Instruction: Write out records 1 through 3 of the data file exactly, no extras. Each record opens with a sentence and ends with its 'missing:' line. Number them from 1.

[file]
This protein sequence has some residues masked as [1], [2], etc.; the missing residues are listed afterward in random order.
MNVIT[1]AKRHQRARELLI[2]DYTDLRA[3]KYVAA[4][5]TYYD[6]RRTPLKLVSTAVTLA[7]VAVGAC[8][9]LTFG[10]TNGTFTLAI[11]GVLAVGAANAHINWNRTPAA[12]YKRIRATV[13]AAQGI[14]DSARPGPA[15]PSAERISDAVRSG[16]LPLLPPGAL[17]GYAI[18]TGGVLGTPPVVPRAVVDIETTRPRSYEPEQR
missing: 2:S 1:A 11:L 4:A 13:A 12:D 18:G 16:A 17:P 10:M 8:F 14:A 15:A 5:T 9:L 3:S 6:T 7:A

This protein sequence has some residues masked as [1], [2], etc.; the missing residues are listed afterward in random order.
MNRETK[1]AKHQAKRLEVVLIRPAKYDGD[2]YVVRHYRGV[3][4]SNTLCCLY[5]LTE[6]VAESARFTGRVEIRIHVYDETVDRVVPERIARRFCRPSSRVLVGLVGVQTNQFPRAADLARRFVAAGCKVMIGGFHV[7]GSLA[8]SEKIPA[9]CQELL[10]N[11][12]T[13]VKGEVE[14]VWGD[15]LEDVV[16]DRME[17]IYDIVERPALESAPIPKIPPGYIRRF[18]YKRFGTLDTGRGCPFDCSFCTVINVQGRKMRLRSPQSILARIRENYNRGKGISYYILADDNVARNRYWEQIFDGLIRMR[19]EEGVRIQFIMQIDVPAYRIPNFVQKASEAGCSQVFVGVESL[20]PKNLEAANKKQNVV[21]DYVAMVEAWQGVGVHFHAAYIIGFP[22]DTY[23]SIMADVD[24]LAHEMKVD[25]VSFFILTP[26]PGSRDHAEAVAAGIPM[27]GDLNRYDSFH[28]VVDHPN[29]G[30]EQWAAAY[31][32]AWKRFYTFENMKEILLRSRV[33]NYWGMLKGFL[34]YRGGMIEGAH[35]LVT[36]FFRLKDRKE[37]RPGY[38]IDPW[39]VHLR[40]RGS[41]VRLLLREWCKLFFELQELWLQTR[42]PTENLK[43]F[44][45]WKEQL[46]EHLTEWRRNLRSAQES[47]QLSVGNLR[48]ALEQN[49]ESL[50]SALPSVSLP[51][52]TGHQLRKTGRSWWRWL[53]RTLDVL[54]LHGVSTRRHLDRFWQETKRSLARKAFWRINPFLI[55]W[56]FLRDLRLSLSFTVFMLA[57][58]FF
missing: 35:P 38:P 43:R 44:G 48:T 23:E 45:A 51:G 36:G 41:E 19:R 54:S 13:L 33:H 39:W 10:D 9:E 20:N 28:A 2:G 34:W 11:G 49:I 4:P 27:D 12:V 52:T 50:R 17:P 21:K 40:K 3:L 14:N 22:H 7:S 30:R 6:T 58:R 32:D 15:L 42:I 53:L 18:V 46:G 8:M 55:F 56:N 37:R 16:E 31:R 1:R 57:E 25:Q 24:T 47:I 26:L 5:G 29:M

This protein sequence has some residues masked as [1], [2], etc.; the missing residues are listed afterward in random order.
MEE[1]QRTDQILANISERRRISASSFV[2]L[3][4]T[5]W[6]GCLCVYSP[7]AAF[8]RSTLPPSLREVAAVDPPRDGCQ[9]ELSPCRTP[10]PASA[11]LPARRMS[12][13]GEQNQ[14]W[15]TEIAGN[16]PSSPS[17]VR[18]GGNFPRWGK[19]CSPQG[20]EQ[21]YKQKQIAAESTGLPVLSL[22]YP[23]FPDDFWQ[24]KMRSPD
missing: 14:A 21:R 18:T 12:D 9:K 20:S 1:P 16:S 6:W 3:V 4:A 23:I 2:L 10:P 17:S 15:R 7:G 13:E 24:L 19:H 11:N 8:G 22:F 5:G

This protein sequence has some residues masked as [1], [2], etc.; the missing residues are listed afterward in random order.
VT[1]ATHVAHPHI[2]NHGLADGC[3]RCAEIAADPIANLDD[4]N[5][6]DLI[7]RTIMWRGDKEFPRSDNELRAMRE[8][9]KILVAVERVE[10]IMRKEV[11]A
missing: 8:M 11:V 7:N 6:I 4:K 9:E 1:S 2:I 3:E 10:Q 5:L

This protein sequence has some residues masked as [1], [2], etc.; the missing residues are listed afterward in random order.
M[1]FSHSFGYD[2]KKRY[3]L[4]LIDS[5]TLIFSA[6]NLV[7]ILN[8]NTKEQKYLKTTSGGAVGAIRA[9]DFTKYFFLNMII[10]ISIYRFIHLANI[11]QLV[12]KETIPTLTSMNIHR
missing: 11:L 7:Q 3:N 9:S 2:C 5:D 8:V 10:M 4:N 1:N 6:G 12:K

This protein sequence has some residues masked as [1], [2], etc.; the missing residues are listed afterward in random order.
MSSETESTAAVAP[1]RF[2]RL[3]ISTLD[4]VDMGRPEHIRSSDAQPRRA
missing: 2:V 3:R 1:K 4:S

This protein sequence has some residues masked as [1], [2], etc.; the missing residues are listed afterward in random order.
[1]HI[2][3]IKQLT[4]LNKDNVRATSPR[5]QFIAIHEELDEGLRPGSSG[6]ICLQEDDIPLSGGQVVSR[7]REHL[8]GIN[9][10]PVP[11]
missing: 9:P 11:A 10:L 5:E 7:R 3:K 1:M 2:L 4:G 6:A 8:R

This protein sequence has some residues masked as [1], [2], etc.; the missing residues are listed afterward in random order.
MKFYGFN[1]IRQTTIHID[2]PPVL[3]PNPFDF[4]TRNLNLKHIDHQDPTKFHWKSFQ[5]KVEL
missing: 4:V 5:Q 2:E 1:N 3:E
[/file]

This protein sequence has some residues masked as [1], [2], etc.; the missing residues are listed afterward in random order.
MNVIT[1]AKRHQRARELLI[2]DYTDLRA[3]KYVAA[4][5]TYYD[6]RRTPLKLVSTAVTLA[7]VAVGAC[8][9]LTFG[10]TNGTFTLAI[11]GVLAVGAANAHINWNRTPAA[12]YKRIRATV[13]AAQGI[14]DSARPGPA[15]PSAERISDAVRSG[16]LPLLPPGAL[17]GYAI[18]TGGVLGTPPVVPRAVVDIETTRPRSYEPEQR
missing: 2:S 1:A 11:L 4:A 13:A 12:D 18:G 16:A 17:P 10:M 8:F 14:A 15:A 5:T 9:L 3:S 6:T 7:A

This protein sequence has some residues masked as [1], [2], etc.; the missing residues are listed afterward in random order.
MNRETK[1]AKHQAKRLEVVLIRPAKYDGD[2]YVVRHYRGV[3][4]SNTLCCLY[5]LTE[6]VAESARFTGRVEIRIHVYDETVDRVVPERIARRFCRPSSRVLVGLVGVQTNQFPRAADLARRFVAAGCKVMIGGFHV[7]GSLA[8]SEKIPA[9]CQELL[10]N[11][12]T[13]VKGEVE[14]VWGD[15]LEDVV[16]DRME[17]IYDIVERPALESAPIPKIPPGYIRRF[18]YKRFGTLDTGRGCPFDCSFCTVINVQGRKMRLRSPQSILARIRENYNRGKGISYYILADDNVARNRYWEQIFDGLIRMR[19]EEGVRIQFIMQIDVPAYRIPNFVQKASEAGCSQVFVGVESL[20]PKNLEAANKKQNVV[21]DYVAMVEAWQGVGVHFHAAYIIGFP[22]DTY[23]SIMADVD[24]LAHEMKVD[25]VSFFILTP[26]PGSRDHAEAVAAGIPM[27]GDLNRYDSFH[28]VVDHPN[29]G[30]EQWAAAY[31][32]AWKRFYTFENMKEILLRSRV[33]NYWGMLKGFL[34]YRGGMIEGAH[35]LVT[36]FFRLKDRKE[37]RPGY[38]IDPW[39]VHLR[40]RGS[41]VRLLLREWCKLFFELQELWLQTR[42]PTENLK[43]F[44][45]WKEQL[46]EHLTEWRRNLRSAQES[47]QLSVGNLR[48]ALEQN[49]ESL[50]SALPSVSLP[51][52]TGHQLRKTGRSWWRWL[53]RTLDVL[54]LHGVSTRRHLDRFWQETKRSLARKAFWRINPFLI[55]W[56]FLRDLRLSLSFTVFMLA[57][58]FF
missing: 35:P 38:P 43:R 44:G 48:T 23:E 45:A 51:G 36:G 41:E 19:R 54:S 13:L 33:H 39:W 10:D 9:E 20:N 28:A 2:G 34:W 11:G 49:I 4:P 27:D 12:V 52:T 50:R 17:P 21:K 40:K 3:L 14:N 22:H 7:S 30:R 6:T 58:R 32:D 15:L 42:I 53:L 18:V 46:G 8:M 55:F 56:N 37:R 16:E 31:R 1:R 57:E 25:Q 24:T 47:I 26:L 5:G 29:M

This protein sequence has some residues masked as [1], [2], etc.; the missing residues are listed afterward in random order.
MEE[1]QRTDQILANISERRRISASSFV[2]L[3][4]T[5]W[6]GCLCVYSP[7]AAF[8]RSTLPPSLREVAAVDPPRDGCQ[9]ELSPCRTP[10]PASA[11]LPARRMS[12][13]GEQNQ[14]W[15]TEIAGN[16]PSSPS[17]VR[18]GGNFPRWGK[19]CSPQG[20]EQ[21]YKQKQIAAESTGLPVLSL[22]YP[23]FPDDFWQ[24]KMRSPD
missing: 14:A 21:R 18:T 12:D 9:K 20:S 1:P 16:S 6:W 3:V 4:A 23:I 2:L 10:P 17:S 15:R 7:G 13:E 24:L 19:H 11:N 8:G 22:F 5:G